Summary: Several new statistical analyses were conducted on the dataset described in Blamey et al (in press). The dataset consisted of retrospective information for 2251 CI recipients evaluated with various speech tests and conditions (quiet and noise) from 15 international centres. All centres provided the core information on implant performance (on an open-set speech perception test in quiet and in noise without lip-reading), duration of s/p HL, age at onset of s/p HL, etiology, and cochlear implant experience. Speech scores in quiet and in noise at two postoperative times for each recipient were requested from the clinics: one score collected early after activation of the CI (T1) and one score collected later on (T2). The choice of the date of the tests was free and varied between and within centres. The influence of 15 pre-, per- and postoperative factors, such as the duration of moderate hearing loss (mHL), the surgical approach (cochleostomy or round window approach), the angle of insertion, the percentage of active electrodes, and the brand of device were tested. The significant factors were: the pure tone average threshold of the better ear, the brand of device, the percentage of active electrodes, the use of hearing aids (HAs) during the period of pHL, and the duration of mHL.
By Ann E. Geers, Johanna G. Nicholas
Published: November 2012
Summary: Sixty children participated in a prospective longitudinal study of outcomes at 4.5 and 10.5 years of age. Twenty-nine children received a sequential second CI. Test scores were compared to normative samples of hearing age-mates and predictors of outcomes identified. As a result, standard scores on language tests at 10.5 years of age remained significantly correlated with age of first cochlear implantation. Scores were not associated with receipt of a second, sequentially-acquired CI. Significantly higher scores were achieved for vocabulary as compared with overall language, a finding not evident when the children were tested at younger ages.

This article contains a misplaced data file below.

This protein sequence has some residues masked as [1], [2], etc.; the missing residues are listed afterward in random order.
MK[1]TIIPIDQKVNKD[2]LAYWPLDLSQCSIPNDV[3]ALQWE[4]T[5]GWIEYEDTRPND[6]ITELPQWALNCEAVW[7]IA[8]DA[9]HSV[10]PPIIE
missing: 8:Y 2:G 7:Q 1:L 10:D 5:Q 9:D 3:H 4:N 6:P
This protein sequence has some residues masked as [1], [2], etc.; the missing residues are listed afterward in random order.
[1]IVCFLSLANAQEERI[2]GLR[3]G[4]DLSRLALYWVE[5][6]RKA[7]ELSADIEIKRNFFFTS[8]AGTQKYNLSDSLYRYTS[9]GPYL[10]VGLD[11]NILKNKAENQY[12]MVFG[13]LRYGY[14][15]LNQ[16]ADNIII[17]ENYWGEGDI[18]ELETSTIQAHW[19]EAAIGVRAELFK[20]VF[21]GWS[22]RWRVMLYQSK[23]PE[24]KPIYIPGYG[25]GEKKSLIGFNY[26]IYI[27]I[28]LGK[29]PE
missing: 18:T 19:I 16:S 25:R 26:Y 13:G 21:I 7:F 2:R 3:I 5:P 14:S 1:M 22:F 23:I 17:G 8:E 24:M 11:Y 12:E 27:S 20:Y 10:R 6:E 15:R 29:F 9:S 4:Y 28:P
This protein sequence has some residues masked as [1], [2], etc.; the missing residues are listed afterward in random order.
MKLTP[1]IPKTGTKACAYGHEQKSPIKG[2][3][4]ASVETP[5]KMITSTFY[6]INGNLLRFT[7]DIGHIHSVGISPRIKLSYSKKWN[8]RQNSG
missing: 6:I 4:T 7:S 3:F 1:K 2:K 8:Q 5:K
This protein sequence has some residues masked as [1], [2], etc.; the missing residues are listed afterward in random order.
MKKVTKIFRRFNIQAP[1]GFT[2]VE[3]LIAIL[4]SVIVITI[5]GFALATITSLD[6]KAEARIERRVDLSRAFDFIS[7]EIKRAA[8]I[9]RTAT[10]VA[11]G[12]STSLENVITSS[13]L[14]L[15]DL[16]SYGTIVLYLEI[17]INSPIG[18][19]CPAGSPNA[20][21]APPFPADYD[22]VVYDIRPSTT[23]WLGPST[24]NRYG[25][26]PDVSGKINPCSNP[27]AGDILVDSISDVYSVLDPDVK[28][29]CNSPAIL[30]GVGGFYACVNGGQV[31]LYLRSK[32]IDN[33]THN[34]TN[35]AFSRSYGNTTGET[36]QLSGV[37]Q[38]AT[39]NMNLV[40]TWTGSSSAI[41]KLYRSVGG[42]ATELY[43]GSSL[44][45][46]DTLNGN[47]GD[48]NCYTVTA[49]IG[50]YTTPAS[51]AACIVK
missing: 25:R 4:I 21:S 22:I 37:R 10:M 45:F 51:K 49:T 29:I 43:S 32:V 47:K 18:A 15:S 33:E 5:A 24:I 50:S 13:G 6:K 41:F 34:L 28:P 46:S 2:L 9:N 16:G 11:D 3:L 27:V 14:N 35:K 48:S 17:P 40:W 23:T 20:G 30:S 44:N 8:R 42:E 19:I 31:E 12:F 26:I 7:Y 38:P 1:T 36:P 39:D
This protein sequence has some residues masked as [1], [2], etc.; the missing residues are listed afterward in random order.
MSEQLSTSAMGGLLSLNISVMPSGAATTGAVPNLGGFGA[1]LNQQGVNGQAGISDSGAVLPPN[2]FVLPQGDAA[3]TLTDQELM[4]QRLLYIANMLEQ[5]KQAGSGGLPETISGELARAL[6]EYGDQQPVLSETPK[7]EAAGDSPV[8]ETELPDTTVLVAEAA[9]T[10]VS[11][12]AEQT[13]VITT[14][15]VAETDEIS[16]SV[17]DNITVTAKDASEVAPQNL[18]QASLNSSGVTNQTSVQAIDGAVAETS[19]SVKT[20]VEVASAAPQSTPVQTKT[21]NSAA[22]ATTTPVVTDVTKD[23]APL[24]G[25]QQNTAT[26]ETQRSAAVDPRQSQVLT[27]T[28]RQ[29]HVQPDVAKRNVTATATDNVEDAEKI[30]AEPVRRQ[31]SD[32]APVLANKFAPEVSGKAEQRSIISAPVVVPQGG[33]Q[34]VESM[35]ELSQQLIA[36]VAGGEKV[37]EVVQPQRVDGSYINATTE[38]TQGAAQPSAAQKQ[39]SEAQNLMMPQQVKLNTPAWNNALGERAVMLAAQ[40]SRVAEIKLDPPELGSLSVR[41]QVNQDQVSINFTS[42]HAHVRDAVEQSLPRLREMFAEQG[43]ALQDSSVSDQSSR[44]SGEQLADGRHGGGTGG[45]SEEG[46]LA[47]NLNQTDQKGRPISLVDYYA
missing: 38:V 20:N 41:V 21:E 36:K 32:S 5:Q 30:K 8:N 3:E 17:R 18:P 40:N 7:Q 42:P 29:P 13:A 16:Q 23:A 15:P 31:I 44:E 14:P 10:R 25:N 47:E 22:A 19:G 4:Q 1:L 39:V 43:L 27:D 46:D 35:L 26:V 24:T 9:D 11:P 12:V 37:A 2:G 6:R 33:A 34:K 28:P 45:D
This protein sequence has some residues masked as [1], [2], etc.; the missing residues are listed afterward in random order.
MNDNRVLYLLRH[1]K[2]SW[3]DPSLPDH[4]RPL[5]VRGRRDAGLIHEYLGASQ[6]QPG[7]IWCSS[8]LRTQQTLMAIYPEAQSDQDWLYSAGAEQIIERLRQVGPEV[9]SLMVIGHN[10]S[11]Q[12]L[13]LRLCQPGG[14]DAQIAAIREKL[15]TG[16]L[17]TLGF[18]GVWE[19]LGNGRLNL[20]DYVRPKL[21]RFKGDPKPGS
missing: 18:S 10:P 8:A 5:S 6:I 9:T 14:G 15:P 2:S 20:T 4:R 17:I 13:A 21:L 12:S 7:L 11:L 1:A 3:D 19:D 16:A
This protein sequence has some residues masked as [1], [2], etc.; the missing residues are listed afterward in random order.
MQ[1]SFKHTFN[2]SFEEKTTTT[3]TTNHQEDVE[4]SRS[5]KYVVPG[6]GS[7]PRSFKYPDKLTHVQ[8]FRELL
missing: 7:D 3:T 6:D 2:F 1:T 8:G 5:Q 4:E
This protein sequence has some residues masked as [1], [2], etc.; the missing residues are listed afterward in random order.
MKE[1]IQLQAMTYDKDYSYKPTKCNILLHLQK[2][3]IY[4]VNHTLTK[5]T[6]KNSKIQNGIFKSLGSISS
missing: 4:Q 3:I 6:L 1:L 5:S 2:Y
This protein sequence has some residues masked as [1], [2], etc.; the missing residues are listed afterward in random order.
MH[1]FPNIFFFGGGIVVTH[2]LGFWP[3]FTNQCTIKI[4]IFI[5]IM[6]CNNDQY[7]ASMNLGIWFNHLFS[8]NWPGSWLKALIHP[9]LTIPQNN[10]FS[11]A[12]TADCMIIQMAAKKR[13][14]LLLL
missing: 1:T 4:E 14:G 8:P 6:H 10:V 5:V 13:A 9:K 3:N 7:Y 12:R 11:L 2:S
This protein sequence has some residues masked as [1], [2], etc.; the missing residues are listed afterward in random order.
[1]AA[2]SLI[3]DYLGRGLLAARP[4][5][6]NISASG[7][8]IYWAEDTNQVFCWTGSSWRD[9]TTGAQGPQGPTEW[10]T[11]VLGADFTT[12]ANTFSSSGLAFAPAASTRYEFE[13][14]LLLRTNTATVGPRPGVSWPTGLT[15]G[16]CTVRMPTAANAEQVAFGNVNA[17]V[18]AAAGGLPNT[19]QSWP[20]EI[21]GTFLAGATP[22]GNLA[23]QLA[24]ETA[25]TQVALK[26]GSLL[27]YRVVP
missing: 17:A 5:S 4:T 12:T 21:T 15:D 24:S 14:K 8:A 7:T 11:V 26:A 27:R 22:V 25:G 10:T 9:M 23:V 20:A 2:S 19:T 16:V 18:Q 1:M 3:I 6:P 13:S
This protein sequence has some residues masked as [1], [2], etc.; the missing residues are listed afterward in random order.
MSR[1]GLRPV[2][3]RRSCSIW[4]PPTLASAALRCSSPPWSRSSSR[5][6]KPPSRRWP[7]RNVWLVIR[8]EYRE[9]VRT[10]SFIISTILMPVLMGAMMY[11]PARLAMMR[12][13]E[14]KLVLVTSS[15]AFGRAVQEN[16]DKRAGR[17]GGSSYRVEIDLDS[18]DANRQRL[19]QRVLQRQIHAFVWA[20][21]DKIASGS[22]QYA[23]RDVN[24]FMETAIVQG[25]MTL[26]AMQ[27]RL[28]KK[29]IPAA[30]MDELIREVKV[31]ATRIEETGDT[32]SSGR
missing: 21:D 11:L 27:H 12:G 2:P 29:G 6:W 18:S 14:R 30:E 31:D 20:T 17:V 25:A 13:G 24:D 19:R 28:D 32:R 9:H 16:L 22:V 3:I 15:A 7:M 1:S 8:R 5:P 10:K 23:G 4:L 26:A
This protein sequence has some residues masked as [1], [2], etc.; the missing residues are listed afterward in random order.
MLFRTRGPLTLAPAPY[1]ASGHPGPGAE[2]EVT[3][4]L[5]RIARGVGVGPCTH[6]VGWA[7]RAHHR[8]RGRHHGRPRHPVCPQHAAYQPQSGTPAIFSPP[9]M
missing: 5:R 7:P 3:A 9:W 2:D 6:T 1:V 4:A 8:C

By Kunio Mizutari, Masato Fujioka, Makoto Hosoya, Naomi Bramhall, Hirotaka James Okano, Hideyuki Okano, Albert S.B. Edge
Published: January 9, 2013
Summary: Hearing loss due to damage to auditory hair cells is normally irreversible because mammalian hair cells do not regenerate. Here, we show that new hair cells can be induced and can cause partial recovery of hearing in ears damaged by noise trauma, when Notch signaling is inhibited by a γ-secretase inhibitor selected for potency in stimulating hair cell differentiation from inner ear stem cells in vitro. Hair cell generation resulted from an increase in the level of bHLH transcription factor Atoh1 in response to inhibition of Notch signaling. In vivo prospective labeling of Sox2-expressing cells with a Cre-lox system unambiguously demonstrated that hair cell generation resulted from transdifferentiation of supporting cells. Manipulating cell fate of cochlear sensory cells in vivo by pharmacological inhibition of Notch signaling is thus a potential therapeutic approach to the treatment of deafness.